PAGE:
Shona Laing's career began as a teen, when she performed her song '1905' on talent show New Faces. In 1973 it reached number four on the local charts, and Laing won several music awards, including Best New Artist. During seven years in London, she spent time in Manfred Mann's Earth Band. Back in New Zealand by the mid 1980s, Laing explored a synthesiser-based sound on albums Genre and South. Single '(Glad I'm) Not A Kennedy', got to number two in the NZ charts, and sold globally. Later albums included New on Earth and the live Roadworks. In 2013 Laing was inducted into the NZ Music Hall of Fame.
One of the gentler songs on Shona Laing's 1992 album New on Earth, this warm, Latin-tinged number is in polar opposition to the staunch, synth-laden stylings that won attention on her previous release South. Karyn Hay's purposefully minimal clip concentrates exclusively on Laing, highlighted by red and blue filters as she plays acoustic guitar. Elsewhere, the stylised symbols seen on her face form part of an interstellar background. Laing has called New on Earth "the best record I ever made". Mercy of Love won Laing her second Silver Scroll songwiting award in 1992.
The fall of the Iron Curtain was still several years away when Shona Laing wrote her first APRA Silver Scroll winner 'Soviet Snow'. The world had been "teasing at war like children" over decades of the arms race and Cold War brinksmanship and the threat of nuclear winter was very real. The video is a suitably chilly but dizzying montage that marries Russian iconography and Soviet imagery to the song's urgent synthesised beats. Laing later stripped 'Soviet Snow' of its synthpop trappings in an acoustic version on her 2007 album Pass the Whisper.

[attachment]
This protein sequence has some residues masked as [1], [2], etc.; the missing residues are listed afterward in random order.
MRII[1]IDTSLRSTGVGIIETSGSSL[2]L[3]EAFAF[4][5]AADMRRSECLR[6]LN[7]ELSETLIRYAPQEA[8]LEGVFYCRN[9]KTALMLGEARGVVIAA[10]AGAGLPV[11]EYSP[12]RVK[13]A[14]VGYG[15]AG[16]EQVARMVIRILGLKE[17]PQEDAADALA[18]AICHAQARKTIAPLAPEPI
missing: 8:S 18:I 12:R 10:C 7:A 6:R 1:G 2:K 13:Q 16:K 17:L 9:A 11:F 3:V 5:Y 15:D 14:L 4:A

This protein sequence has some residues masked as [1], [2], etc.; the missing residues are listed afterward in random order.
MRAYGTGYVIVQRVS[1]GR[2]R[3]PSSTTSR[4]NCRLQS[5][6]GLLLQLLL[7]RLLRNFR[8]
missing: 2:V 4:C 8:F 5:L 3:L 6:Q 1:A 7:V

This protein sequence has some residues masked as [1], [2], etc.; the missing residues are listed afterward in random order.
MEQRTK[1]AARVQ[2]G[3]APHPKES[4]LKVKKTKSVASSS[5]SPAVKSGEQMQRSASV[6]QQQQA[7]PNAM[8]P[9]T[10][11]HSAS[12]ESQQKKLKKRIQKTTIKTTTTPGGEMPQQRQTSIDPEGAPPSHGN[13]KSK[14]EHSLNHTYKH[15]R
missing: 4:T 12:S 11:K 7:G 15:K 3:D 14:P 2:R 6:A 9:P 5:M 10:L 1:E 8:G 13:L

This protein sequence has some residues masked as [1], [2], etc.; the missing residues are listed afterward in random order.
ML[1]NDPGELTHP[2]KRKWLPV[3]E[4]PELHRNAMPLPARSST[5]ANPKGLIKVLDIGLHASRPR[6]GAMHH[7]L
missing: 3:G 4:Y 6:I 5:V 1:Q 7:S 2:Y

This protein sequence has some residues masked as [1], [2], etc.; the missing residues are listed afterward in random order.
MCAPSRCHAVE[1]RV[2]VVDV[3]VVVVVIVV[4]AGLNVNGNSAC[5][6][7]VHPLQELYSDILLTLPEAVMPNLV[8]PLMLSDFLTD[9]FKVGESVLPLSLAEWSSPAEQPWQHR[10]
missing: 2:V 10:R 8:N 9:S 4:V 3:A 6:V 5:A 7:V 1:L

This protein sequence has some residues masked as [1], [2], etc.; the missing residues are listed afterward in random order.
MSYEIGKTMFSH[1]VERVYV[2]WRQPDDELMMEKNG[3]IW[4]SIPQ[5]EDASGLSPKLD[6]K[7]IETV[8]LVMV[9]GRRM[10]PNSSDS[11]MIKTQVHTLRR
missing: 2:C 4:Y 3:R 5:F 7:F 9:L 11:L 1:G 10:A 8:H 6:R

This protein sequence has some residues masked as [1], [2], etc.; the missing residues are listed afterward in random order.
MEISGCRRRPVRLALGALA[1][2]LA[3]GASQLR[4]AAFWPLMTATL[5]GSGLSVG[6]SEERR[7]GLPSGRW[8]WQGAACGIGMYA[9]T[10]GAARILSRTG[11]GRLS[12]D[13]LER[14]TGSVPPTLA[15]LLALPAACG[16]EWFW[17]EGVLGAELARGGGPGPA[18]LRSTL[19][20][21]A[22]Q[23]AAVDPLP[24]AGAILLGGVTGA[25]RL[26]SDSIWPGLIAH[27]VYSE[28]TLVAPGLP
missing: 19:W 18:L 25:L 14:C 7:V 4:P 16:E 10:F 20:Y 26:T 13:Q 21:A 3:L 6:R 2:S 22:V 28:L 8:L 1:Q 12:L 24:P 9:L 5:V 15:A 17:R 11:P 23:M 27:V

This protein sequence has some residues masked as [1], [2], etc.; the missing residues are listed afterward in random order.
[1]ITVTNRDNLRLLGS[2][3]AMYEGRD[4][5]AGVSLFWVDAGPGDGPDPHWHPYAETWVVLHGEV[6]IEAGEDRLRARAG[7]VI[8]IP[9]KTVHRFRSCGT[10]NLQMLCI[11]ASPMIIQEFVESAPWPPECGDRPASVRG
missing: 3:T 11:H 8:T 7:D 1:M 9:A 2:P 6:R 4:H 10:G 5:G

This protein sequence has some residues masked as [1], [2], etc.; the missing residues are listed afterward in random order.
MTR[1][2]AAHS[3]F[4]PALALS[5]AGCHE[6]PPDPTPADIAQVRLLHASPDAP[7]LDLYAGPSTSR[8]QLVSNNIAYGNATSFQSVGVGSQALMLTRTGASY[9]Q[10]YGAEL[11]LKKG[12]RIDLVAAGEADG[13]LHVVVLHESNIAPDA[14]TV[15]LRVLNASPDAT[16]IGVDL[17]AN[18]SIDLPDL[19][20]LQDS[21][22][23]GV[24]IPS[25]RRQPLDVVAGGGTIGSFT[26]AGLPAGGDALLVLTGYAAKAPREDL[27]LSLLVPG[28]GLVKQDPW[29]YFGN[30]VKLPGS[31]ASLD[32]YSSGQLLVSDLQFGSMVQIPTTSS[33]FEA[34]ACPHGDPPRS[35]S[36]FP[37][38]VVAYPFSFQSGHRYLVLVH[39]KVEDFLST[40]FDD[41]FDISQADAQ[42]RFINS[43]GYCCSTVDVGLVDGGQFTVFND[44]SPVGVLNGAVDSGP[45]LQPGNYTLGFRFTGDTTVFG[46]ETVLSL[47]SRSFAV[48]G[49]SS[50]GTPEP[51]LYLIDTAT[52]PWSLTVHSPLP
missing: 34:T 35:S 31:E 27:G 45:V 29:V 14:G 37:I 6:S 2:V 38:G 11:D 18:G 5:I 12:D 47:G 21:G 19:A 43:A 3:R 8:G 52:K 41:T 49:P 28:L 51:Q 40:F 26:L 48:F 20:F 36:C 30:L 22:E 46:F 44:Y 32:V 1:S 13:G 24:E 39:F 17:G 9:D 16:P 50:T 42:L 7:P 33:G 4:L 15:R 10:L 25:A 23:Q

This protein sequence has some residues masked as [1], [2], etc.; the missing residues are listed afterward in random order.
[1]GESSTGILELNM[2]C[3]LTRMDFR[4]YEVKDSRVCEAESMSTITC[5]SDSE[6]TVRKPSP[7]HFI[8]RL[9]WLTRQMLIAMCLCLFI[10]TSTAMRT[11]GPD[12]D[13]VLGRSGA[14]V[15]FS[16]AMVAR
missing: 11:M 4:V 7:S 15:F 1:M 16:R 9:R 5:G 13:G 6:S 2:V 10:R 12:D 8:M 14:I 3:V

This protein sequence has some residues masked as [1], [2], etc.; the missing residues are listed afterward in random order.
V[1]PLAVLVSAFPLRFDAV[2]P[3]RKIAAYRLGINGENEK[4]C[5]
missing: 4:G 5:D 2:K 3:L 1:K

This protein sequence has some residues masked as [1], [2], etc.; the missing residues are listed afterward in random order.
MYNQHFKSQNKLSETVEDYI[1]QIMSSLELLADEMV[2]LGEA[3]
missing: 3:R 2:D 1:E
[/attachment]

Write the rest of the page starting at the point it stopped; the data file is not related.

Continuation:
Initially avoided by New Zealand radio stations — who in the same period, showed as little interest in playlisting Crowded House classic 'Don't Dream It's Over' — this became Shona Laing's biggest international single, in a career notable for stylistic change. '(Glad I'm) Not a Kennedy' got to number two in NZ, and number 14 in the US rock charts. Here, the acoustic songbird of 1905 is recast as serious synth-pop singer, in a clip which mixes native beaches, brutalist architecture and poignant archival footage of the ill-fated US president.
Shona Laing's long musical career began with '1905', a song dedicated to Henry Fonda. At 17 years old, Shona took the song to second place on talent show New Faces in 1972. Early the following year it rose to number four on the NZ top 10. This short live clip, thought to be filmed at Christchurch Town Hall, captures Shona in extreme close-up, serving to magnify the emotional intensity of the song. Don't be fooled into thinking this is a mimed performance; her voice is absolutely spot-on, and the crowd reacts with rapturous applause.